10 Responses to Summer Camp by Numbers; Tuck Shop numbers, that is!

  • Tuck Shop is a term I’ve never heard of. I love that your daughter’s Tuck Shop bill is so much higher. They must sell top of the line, couture. Candy wrappers must be lined in gold. My imagination is going berserk imagining what’s in that shop. I just have to know!

    • It’s amazing really … clothes, jewellery, journals, camp year books, you name it! She and I now go through this list and agree pre-departure what is an appropriate ‘spend’ because $375 is just a little excessive!

  • Tuck here is considered short for “tucker” – so a tuck shop sells food, meaning, meals. But they are light meals as it’s only a little shop, so for example meat pies, sausage rolls, sandwiches, burgers, etc. Some short order and stuff out of the food warmer. Also accompaniments such as milk drinks, jam donuts, etc. The school “cafeteria” is usually called “the tuck shop”. I’ve never heard of a tuck shop selling postage stamps! Funny how these terms get adopted in different ways.

    • Thank you, B, for sharing the meaning of tucker and tuck shop from your corner of the world. It is, indeed, interesting how terms get adopted! Here in Canada, I have never heard the term outside of the kids’ summer camp! Thanks for stopping by!

  • My daughter went to camp for the first time last year and is going back this summer. She bought a water bottle, that was it, she didn’t even buy a sweatshirt. But care packages of tattoos, nail polish, games, glow rings, and assorted other girly accoutrements were sent. They are not allowed to bring candy nor do they sell it. But of course there are contraband sweets that find their way in.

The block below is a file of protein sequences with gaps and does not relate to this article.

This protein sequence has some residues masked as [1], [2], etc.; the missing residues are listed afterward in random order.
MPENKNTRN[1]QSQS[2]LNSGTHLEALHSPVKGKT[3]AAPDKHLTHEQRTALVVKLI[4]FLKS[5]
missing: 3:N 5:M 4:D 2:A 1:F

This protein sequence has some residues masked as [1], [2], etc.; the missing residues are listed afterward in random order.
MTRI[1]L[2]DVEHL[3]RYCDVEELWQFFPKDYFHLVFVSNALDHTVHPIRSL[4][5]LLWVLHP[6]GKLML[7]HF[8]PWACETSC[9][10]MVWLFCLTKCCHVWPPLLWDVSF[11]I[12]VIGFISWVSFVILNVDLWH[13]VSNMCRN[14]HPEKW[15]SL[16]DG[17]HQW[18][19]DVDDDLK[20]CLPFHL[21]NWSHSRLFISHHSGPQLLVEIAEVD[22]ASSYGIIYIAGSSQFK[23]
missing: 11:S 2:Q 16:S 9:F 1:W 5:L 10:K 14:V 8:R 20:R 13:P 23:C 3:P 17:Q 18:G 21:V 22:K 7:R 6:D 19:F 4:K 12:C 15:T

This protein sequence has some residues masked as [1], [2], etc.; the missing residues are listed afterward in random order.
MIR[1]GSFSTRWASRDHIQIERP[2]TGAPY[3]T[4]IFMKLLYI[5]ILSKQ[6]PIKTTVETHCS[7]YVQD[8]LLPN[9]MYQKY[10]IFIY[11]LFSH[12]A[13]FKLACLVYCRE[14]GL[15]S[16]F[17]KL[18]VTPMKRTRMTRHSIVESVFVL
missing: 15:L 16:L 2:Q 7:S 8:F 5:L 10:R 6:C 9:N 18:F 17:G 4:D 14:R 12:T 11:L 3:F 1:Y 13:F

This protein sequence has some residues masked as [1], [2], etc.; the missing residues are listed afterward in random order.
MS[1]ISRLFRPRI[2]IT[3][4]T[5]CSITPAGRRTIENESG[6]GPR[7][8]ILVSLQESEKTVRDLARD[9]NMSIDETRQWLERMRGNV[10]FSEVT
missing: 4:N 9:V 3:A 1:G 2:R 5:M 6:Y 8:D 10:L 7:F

• Yes! The Care Package! I used to mail them before they’d even left for camp so they would be there shortly after arrival! “Contraband sweets” – love it!

  • It makes sense the girls Tuck Shop are higher than the boys. We are the shoppers. How can you stand your kids being away for 4 weeks at a time? I would be the clingy one if I had to drop mine off for that long.

    • The first two weeks are easy (I *do* remember to slow down when dropping them off!), but the second two weeks are hard. Really hard. Really miss them. I’m comforted by the fact that they don’t miss me at all. At all.

  • I confess I was never brave enough to send my kids away to camp. It was harder enough sending to my mom’s. Keep in mind she’s on par with Bulla, a bar mistress and owner of a seedy bar on the docks. I thought that enough of camp life for them to experience. I’m still laughing about the difference in the boys and girls tuck shops. We girls must be high maintenance.

    • I really didn’t think this camp thing would last 9 years (and counting)… but then again that’s what I said about being a hockey mom too!
      I’m sure your kids will reminisce often about their vacations with Bulla – I mean, Grandma!

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About Astra
Ottawa mom of 3 poking fun at myself, motherhood, and minor hockey! I am steering through life dodging stinky hockey gear and empty wine bottles.